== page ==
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Original Investigation
June 9, 2021

Association of Novel Locus With Rheumatic Heart Disease in Black African Individuals: Findings From the RHDGen Study

Author Affiliations
  • 1Department of Medicine, University of Cape Town and Groote Schuur Hospital, Cape Town, South Africa
  • 2Hatter Institute for Cardiovascular Diseases Research in Africa and Cape Heart Institute, Department of Medicine, University of Cape Town, Cape Town, South Africa
  • 3Population Health Research Institute, David Braley Cardiac, Vascular and Stroke Research Institute, Hamilton, Ontario, Canada
  • 4Thrombosis and Atherosclerosis Research Institute, David Braley Cardiac, Vascular and Stroke Research Institute, Hamilton, Ontario, Canada
  • 5Department of Pathology and Molecular Medicine, McMaster University, Michael G. DeGroote School of Medicine, Hamilton, Ontario, Canada
  • 6Rheumatic Heart Disease Clinic, Windhoek Central Hospital, Ministry of Health and Social Services, Windhoek, Republic of Namibia
  • 7Cardiology Department of Medicine, Kenyatta National Hospital, University of Nairobi, Nairobi, Kenya
  • 8Uganda Heart Institute, Kampala, Uganda
  • 9Faculty of Medicine, Eduardo Mondlane University/Nucleo de Investigaçao, Departamento de Medicina, Hospital Central de Maputo, Maputo, Mozambique
  • 10Instituto Nacional de Saúde Ministério da Saúde, Maputo, Moçambique
  • 11Emergency Department, World Health Organization Mozambique, Maputo, Mozambique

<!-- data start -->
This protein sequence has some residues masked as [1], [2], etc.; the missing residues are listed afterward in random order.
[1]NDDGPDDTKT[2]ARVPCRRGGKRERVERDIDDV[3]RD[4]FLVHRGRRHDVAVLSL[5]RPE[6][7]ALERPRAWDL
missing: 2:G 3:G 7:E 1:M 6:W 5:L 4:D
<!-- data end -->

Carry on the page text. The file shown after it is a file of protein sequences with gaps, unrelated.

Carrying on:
• 12Department of Paediatrics and Child Health, University Teaching Hospital–Children’s Hospital, University of Zambia, Lusaka, Zambia
  • 13Department of Cardiothoracic Surgery, Alshaab Teaching Hospital, Alazhari Health Research Center, Alzaiem Alazhari University, Khartoum, Sudan
  • 14Department of Paediatrics, Jos University Teaching Hospital and University of Jos, Jos, Plateau State Nigeria
  • 15Division of Paediatric Cardiology, Department of Paediatrics and Child Health, Red Cross War Memorial Children’s Hospital and University of Cape Town, South Africa
  • 16Computational Biology Division, Department of Integrative Biomedical Sciences, Institute of Infectious Disease and Molecular Medicine, Faculty of Health Sciences, University of Cape Town, Cape Town, South Africa
  • 17Department of Pathology, University of Cape Town, Cape Town, South Africa
  • 18Wellcome Centre for Human Genetics, University of Oxford, Oxford, United Kingdom
  • 19Population Health Sciences Institute, Faculty of Medical Sciences, Newcastle University, International Centre for Life, Newcastle upon Tyne, United Kingdom
  • 20Division of Cardiovascular Sciences, School of Medical Sciences, Faculty of Biology, Medicine, and Health, The University of Manchester, Manchester, United Kingdom
  • 21Manchester University National Health Service Foundation Trust, Manchester Academic Health Science CentreManchester, United Kingdom
  • 22Department of Clinical Epidemiology and Biostatistics, McMaster University, Hamilton Ontario, Canada
JAMA Cardiol. 2021;6(9):1000-1011. doi:10.1001/jamacardio.2021.1627
Key Points

Question  Is susceptibility to rheumatic heart disease (RHD) heritable in African individuals, and if so, what are the common genetic variants associated with RHD risk?